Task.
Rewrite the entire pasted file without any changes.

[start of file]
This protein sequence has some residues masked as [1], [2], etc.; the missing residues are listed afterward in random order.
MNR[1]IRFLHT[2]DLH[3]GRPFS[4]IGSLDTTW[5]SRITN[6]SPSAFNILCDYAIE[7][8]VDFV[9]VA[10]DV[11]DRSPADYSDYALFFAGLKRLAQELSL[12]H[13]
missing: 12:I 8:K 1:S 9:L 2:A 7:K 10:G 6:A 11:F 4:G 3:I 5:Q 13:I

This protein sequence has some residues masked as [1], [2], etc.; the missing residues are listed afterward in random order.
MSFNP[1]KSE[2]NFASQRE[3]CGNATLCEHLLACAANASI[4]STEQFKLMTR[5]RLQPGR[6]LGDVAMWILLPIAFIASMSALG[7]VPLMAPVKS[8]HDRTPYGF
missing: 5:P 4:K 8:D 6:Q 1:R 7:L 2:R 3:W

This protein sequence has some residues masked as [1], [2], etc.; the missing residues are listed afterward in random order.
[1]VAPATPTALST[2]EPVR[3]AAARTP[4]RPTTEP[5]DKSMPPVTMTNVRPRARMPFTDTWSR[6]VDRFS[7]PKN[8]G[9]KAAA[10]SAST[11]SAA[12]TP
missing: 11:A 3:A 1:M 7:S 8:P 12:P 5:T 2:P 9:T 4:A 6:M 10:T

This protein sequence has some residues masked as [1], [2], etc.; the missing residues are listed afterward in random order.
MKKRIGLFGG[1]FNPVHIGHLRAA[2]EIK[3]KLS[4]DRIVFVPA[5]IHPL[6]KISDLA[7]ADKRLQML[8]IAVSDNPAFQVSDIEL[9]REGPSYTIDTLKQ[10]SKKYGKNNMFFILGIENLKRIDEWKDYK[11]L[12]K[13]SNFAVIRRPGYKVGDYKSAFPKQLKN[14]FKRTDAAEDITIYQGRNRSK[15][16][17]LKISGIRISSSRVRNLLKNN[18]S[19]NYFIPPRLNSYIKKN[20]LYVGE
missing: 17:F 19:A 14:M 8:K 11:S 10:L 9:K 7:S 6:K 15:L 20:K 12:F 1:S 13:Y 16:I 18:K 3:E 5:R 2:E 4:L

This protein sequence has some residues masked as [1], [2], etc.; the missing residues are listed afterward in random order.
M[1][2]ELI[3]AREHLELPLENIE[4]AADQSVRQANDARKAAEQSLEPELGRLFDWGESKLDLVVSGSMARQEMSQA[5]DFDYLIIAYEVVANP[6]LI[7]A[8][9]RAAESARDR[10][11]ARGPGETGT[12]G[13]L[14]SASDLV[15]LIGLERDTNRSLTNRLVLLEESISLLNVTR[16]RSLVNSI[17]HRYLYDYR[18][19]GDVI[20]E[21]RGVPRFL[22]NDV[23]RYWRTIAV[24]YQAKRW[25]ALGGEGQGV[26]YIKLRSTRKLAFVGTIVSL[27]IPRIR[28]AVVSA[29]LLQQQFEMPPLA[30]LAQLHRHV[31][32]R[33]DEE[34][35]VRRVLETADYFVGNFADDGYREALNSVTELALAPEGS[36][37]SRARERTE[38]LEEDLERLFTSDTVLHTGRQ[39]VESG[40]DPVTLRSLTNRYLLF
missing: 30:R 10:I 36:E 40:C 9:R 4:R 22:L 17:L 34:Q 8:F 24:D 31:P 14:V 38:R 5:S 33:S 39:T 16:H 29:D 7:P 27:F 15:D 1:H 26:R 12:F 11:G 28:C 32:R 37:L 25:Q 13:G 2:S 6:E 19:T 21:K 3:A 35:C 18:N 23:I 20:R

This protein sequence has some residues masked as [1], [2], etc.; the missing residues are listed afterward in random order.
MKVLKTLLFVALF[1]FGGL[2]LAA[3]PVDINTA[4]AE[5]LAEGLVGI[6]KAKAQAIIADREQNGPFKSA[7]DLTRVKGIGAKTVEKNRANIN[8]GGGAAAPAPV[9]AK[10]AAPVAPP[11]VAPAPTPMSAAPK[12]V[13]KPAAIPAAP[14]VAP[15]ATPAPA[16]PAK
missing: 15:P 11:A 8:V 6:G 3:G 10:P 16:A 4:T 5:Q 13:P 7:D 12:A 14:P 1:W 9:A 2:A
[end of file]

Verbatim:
This protein sequence has some residues masked as [1], [2], etc.; the missing residues are listed afterward in random order.
MNR[1]IRFLHT[2]DLH[3]GRPFS[4]IGSLDTTW[5]SRITN[6]SPSAFNILCDYAIE[7][8]VDFV[9]VA[10]DV[11]DRSPADYSDYALFFAGLKRLAQELSL[12]H[13]
missing: 12:I 8:K 1:S 9:L 2:A 7:K 10:G 6:A 11:F 4:G 3:I 5:Q 13:I

This protein sequence has some residues masked as [1], [2], etc.; the missing residues are listed afterward in random order.
MSFNP[1]KSE[2]NFASQRE[3]CGNATLCEHLLACAANASI[4]STEQFKLMTR[5]RLQPGR[6]LGDVAMWILLPIAFIASMSALG[7]VPLMAPVKS[8]HDRTPYGF
missing: 5:P 4:K 8:D 6:Q 1:R 7:L 2:R 3:W

This protein sequence has some residues masked as [1], [2], etc.; the missing residues are listed afterward in random order.
[1]VAPATPTALST[2]EPVR[3]AAARTP[4]RPTTEP[5]DKSMPPVTMTNVRPRARMPFTDTWSR[6]VDRFS[7]PKN[8]G[9]KAAA[10]SAST[11]SAA[12]TP
missing: 11:A 3:A 1:M 7:S 8:P 12:P 5:T 2:P 9:T 4:A 6:M 10:T

This protein sequence has some residues masked as [1], [2], etc.; the missing residues are listed afterward in random order.
MKKRIGLFGG[1]FNPVHIGHLRAA[2]EIK[3]KLS[4]DRIVFVPA[5]IHPL[6]KISDLA[7]ADKRLQML[8]IAVSDNPAFQVSDIEL[9]REGPSYTIDTLKQ[10]SKKYGKNNMFFILGIENLKRIDEWKDYK[11]L[12]K[13]SNFAVIRRPGYKVGDYKSAFPKQLKN[14]FKRTDAAEDITIYQGRNRSK[15][16][17]LKISGIRISSSRVRNLLKNN[18]S[19]NYFIPPRLNSYIKKN[20]LYVGE
missing: 17:F 19:A 14:M 8:K 11:S 10:L 9:K 7:S 6:K 15:L 20:K 12:F 1:S 13:Y 16:I 18:K 3:E 5:R 2:E 4:L

This protein sequence has some residues masked as [1], [2], etc.; the missing residues are listed afterward in random order.
M[1][2]ELI[3]AREHLELPLENIE[4]AADQSVRQANDARKAAEQSLEPELGRLFDWGESKLDLVVSGSMARQEMSQA[5]DFDYLIIAYEVVANP[6]LI[7]A[8][9]RAAESARDR[10][11]ARGPGETGT[12]G[13]L[14]SASDLV[15]LIGLERDTNRSLTNRLVLLEESISLLNVTR[16]RSLVNSI[17]HRYLYDYR[18][19]GDVI[20]E[21]RGVPRFL[22]NDV[23]RYWRTIAV[24]YQAKRW[25]ALGGEGQGV[26]YIKLRSTRKLAFVGTIVSL[27]IPRIR[28]AVVSA[29]LLQQQFEMPPLA[30]LAQLHRHV[31][32]R[33]DEE[34][35]VRRVLETADYFVGNFADDGYREALNSVTELALAPEGS[36][37]SRARERTE[38]LEEDLERLFTSDTVLHTGRQ[39]VESG[40]DPVTLRSLTNRYLLF
missing: 30:R 10:I 36:E 40:C 9:R 4:R 22:L 17:L 34:Q 8:F 24:D 31:P 14:V 38:R 5:S 33:S 39:T 16:H 29:D 7:P 27:F 15:D 1:H 26:R 12:F 11:G 28:C 32:R 37:L 25:Q 13:G 2:S 6:E 19:T 21:K 3:A 35:C 18:N 23:I 20:R

This protein sequence has some residues masked as [1], [2], etc.; the missing residues are listed afterward in random order.
MKVLKTLLFVALF[1]FGGL[2]LAA[3]PVDINTA[4]AE[5]LAEGLVGI[6]KAKAQAIIADREQNGPFKSA[7]DLTRVKGIGAKTVEKNRANIN[8]GGGAAAPAPV[9]AK[10]AAPVAPP[11]VAPAPTPMSAAPK[12]V[13]KPAAIPAAP[14]VAP[15]ATPAPA[16]PAK
missing: 15:P 11:A 8:V 6:G 3:G 10:P 16:A 4:T 5:Q 13:P 7:D 12:A 14:P 1:W 9:A 2:A